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    Quote Originally Posted by Salem View Post
    I don't care who gets involved! I say GOOD FOR FRANCE! I think this disrespect of women and all we do and stand for is nonsense. Maybe that issue should be taken to the Court of Human Rights. Who are Muslims to tell women that they are worthless? And yes, that is what they say and do. Husbands are allowed to knock women around, require them to wear whatever, not let them work, set them on fire if they want, beat them for getting raped, etc. etc.

    If this goes to the Court of Human Rights, I will write a friend of the court paper or whatever they call those opinions clearly stating that condoning the practice of oppressing women is much more harmful to the world at large and its economies then denying someone citizenship based on their practice of discrimination against women!

    Salem
    Salem, I agree with your thinking; however, I don't see that the French are "involved." All they did was stamp a form "rejected." Hardly earth shattering.

  8. #8
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    France has a very socialistic approach in their thinking. They believe everyone is equal and therefore a belief system which segregates one into a special group with a special way of living is incompatible with their way of living. This of course is only a guess.

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    Quote Originally Posted by Chloekins View Post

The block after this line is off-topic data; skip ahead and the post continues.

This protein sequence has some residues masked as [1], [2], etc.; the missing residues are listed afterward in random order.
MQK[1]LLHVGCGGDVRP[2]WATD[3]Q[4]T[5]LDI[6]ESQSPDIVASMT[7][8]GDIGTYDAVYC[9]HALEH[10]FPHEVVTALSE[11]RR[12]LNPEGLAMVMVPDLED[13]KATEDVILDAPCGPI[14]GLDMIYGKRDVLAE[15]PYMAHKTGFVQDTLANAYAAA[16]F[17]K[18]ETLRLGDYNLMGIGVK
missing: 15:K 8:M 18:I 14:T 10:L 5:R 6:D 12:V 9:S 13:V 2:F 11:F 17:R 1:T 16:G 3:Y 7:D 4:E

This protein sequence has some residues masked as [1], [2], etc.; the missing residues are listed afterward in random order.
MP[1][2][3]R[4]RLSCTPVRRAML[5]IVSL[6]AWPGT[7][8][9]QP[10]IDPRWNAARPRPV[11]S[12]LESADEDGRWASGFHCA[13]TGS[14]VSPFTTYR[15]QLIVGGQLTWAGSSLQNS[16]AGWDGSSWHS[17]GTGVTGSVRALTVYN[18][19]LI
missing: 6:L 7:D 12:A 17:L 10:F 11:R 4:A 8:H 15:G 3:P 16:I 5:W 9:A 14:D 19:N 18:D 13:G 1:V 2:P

France has a very socialistic approach in their thinking. They believe everyone is equal and therefore a belief system which segregates one into a special group with a special way of living is incompatible with their way of living. This of course is only a guess.
    This must be a new view. What about all of the Muslim women who are already there?

  10. #10
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    Quote Originally Posted by Jeana (DP) View Post
    Salem, I agree with your thinking; however, I don't see that the French are "involved." All they did was stamp a form "rejected." Hardly earth shattering.
    Agreed Jeana - unless it does get pushed in the courts. Sometimes it is a small, unnoticed event that starts a ball rolling down a course that becomes bigger and much more important than the little event that got it started. (If that makes sense.)

    I was really just taking an opportunity to rant about the oppression of women under the guise of religion. While I believe in some differences between the sexes, I do not believe in opression or violence against any gender, young or old, just make some other "class" feel like they are in control.

    Salem


  11. #11